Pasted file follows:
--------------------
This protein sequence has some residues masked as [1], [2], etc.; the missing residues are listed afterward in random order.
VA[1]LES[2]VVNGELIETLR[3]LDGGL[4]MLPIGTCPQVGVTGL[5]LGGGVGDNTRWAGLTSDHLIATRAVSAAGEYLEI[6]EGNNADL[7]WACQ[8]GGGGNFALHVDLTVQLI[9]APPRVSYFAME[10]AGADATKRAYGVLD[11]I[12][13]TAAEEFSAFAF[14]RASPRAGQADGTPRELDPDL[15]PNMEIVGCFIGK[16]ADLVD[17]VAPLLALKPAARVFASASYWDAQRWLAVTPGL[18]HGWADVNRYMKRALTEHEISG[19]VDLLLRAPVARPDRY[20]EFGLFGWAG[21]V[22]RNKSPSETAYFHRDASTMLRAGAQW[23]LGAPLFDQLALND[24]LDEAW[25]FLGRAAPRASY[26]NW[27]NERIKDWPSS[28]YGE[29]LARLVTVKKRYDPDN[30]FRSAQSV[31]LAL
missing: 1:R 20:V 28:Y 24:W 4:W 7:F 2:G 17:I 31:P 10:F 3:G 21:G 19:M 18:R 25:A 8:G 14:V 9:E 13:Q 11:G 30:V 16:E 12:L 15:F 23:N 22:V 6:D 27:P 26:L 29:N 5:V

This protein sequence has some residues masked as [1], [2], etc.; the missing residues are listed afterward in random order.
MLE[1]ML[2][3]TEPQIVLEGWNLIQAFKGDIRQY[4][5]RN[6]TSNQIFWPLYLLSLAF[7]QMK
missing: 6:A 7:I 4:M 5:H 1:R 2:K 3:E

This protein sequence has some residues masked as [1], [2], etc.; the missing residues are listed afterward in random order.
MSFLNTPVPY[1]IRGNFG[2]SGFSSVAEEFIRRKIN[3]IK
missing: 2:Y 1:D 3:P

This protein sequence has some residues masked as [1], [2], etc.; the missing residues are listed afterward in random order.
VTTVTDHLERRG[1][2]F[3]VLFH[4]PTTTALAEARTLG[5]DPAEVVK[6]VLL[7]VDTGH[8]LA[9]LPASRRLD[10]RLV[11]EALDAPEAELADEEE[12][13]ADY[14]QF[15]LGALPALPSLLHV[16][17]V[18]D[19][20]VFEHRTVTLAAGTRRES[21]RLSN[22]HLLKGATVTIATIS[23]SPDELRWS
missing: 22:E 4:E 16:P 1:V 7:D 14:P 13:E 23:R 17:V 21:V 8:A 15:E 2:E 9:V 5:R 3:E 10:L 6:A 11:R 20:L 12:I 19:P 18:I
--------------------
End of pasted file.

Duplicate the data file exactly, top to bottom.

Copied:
This protein sequence has some residues masked as [1], [2], etc.; the missing residues are listed afterward in random order.
VA[1]LES[2]VVNGELIETLR[3]LDGGL[4]MLPIGTCPQVGVTGL[5]LGGGVGDNTRWAGLTSDHLIATRAVSAAGEYLEI[6]EGNNADL[7]WACQ[8]GGGGNFALHVDLTVQLI[9]APPRVSYFAME[10]AGADATKRAYGVLD[11]I[12][13]TAAEEFSAFAF[14]RASPRAGQADGTPRELDPDL[15]PNMEIVGCFIGK[16]ADLVD[17]VAPLLALKPAARVFASASYWDAQRWLAVTPGL[18]HGWADVNRYMKRALTEHEISG[19]VDLLLRAPVARPDRY[20]EFGLFGWAG[21]V[22]RNKSPSETAYFHRDASTMLRAGAQW[23]LGAPLFDQLALND[24]LDEAW[25]FLGRAAPRASY[26]NW[27]NERIKDWPSS[28]YGE[29]LARLVTVKKRYDPDN[30]FRSAQSV[31]LAL
missing: 1:R 20:V 28:Y 24:W 4:W 7:F 2:G 17:I 31:P 10:F 3:G 21:G 19:M 18:R 25:A 8:G 14:V 9:E 13:Q 11:G 30:V 16:E 12:L 15:F 23:N 22:V 6:D 27:P 26:L 29:N 5:V

This protein sequence has some residues masked as [1], [2], etc.; the missing residues are listed afterward in random order.
MLE[1]ML[2][3]TEPQIVLEGWNLIQAFKGDIRQY[4][5]RN[6]TSNQIFWPLYLLSLAF[7]QMK
missing: 6:A 7:I 4:M 5:H 1:R 2:K 3:E

This protein sequence has some residues masked as [1], [2], etc.; the missing residues are listed afterward in random order.
MSFLNTPVPY[1]IRGNFG[2]SGFSSVAEEFIRRKIN[3]IK
missing: 2:Y 1:D 3:P

This protein sequence has some residues masked as [1], [2], etc.; the missing residues are listed afterward in random order.
VTTVTDHLERRG[1][2]F[3]VLFH[4]PTTTALAEARTLG[5]DPAEVVK[6]VLL[7]VDTGH[8]LA[9]LPASRRLD[10]RLV[11]EALDAPEAELADEEE[12][13]ADY[14]QF[15]LGALPALPSLLHV[16][17]V[18]D[19][20]VFEHRTVTLAAGTRRES[21]RLSN[22]HLLKGATVTIATIS[23]SPDELRWS
missing: 22:E 4:E 16:P 1:V 7:D 14:P 13:E 23:R 17:V 21:V 8:A 15:E 2:E 9:V 5:R 3:E 10:L 6:A 11:R 20:L 12:I 19:P 18:I